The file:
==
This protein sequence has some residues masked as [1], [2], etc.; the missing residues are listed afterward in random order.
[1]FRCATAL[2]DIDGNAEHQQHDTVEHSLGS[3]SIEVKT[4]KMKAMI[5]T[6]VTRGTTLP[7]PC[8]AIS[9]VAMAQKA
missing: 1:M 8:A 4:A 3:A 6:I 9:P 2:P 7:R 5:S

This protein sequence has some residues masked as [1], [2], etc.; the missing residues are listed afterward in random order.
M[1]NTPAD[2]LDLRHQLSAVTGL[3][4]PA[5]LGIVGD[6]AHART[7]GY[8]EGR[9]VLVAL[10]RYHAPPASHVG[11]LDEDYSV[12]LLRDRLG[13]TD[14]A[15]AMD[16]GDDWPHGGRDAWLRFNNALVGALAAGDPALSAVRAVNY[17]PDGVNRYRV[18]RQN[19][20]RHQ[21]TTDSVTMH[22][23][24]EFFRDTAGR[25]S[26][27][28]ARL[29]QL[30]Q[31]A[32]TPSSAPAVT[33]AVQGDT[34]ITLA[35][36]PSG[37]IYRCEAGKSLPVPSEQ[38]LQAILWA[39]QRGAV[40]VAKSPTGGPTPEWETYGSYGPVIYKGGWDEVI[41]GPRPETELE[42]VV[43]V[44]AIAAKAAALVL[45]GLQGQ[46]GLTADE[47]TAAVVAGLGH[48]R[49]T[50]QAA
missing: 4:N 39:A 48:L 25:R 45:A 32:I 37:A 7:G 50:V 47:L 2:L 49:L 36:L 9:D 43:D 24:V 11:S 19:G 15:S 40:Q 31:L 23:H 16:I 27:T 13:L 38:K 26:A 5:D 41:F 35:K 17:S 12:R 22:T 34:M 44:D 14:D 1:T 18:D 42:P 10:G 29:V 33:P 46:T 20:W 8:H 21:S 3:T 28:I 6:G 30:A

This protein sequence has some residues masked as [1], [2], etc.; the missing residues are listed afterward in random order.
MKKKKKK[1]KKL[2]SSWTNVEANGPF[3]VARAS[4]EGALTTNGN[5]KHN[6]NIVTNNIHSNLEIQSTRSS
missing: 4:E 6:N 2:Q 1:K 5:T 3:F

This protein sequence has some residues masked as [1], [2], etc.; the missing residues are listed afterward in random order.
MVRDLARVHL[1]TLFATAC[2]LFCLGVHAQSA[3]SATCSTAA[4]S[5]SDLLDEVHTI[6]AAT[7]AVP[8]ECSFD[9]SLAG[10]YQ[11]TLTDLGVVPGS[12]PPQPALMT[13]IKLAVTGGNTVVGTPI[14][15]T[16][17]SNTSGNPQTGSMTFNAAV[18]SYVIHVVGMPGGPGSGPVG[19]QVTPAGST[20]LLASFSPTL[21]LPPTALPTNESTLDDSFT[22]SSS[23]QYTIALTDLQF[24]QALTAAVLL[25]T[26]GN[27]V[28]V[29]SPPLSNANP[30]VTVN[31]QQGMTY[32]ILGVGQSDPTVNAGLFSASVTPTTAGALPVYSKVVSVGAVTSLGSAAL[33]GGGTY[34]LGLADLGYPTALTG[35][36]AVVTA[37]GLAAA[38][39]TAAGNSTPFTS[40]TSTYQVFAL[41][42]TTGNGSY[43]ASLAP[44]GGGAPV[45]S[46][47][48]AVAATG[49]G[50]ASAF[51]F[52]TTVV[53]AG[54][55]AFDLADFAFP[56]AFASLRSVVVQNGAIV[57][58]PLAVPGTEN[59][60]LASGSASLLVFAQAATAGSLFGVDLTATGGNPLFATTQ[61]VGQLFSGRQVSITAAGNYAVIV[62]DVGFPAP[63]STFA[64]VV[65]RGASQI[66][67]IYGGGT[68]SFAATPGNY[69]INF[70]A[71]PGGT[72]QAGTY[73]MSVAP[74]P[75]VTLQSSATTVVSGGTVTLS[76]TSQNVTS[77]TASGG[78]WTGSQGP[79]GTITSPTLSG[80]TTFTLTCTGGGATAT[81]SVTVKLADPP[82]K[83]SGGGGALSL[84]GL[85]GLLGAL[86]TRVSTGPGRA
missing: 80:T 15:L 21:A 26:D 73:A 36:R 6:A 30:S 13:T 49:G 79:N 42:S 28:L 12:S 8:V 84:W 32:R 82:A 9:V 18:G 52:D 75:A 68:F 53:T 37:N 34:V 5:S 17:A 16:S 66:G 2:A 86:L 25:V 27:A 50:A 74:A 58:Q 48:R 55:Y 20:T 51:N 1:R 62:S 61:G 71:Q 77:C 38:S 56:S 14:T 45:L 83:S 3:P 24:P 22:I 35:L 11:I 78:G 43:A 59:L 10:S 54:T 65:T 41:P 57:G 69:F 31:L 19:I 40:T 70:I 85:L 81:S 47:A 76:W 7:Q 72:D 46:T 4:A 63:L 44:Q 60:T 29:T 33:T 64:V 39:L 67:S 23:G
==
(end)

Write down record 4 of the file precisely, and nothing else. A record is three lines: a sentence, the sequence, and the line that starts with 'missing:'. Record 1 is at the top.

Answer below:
This protein sequence has some residues masked as [1], [2], etc.; the missing residues are listed afterward in random order.
MVRDLARVHL[1]TLFATAC[2]LFCLGVHAQSA[3]SATCSTAA[4]S[5]SDLLDEVHTI[6]AAT[7]AVP[8]ECSFD[9]SLAG[10]YQ[11]TLTDLGVVPGS[12]PPQPALMT[13]IKLAVTGGNTVVGTPI[14][15]T[16][17]SNTSGNPQTGSMTFNAAV[18]SYVIHVVGMPGGPGSGPVG[19]QVTPAGST[20]LLASFSPTL[21]LPPTALPTNESTLDDSFT[22]SSS[23]QYTIALTDLQF[24]QALTAAVLL[25]T[26]GN[27]V[28]V[29]SPPLSNANP[30]VTVN[31]QQGMTY[32]ILGVGQSDPTVNAGLFSASVTPTTAGALPVYSKVVSVGAVTSLGSAAL[33]GGGTY[34]LGLADLGYPTALTG[35][36]AVVTA[37]GLAAA[38][39]TAAGNSTPFTS[40]TSTYQVFAL[41][42]TTGNGSY[43]ASLAP[44]GGGAPV[45]S[46][47][48]AVAATG[49]G[50]ASAF[51]F[52]TTVV[53]AG[54][55]AFDLADFAFP[56]AFASLRSVVVQNGAIV[57][58]PLAVPGTEN[59][60]LASGSASLLVFAQAATAGSLFGVDLTATGGNPLFATTQ[61]VGQLFSGRQVSITAAGNYAVIV[62]DVGFPAP[63]STFA[64]VV[65]RGASQI[66][67]IYGGGT[68]SFAATPGNY[69]INF[70]A[71]PGGT[72]QAGTY[73]MSVAP[74]P[75]VTLQSSATTVVSGGTVTLS[76]TSQNVTS[77]TASGG[78]WTGSQGP[79]GTITSPTLSG[80]TTFTLTCTGGGATAT[81]SVTVKLADPP[82]K[83]SGGGGALSL[84]GL[85]GLLGAL[86]TRVSTGPGRA
missing: 80:T 15:L 21:A 26:D 73:A 36:R 6:A 30:S 13:T 49:G 79:N 42:S 28:L 12:S 8:V 84:W 32:R 82:A 9:V 18:G 52:D 75:A 68:F 53:T 37:N 34:V 5:S 17:A 16:S 66:G 2:A 86:L 25:V 27:A 50:A 74:A 58:Q 48:R 55:Y 20:T 51:N 1:R 62:S 61:G 71:Q 77:C 38:S 56:S 14:T 45:L 83:S 3:P 24:P 22:I 35:L 11:I 78:G 43:A 59:L 10:S 54:T 65:T 41:P 57:G 69:F 31:L 19:I 40:T 70:I 85:L 81:S 47:A 76:W 7:Q 72:D 46:T 4:A 63:L 44:Q 60:T 29:T 33:T 64:V 39:L 67:S 23:G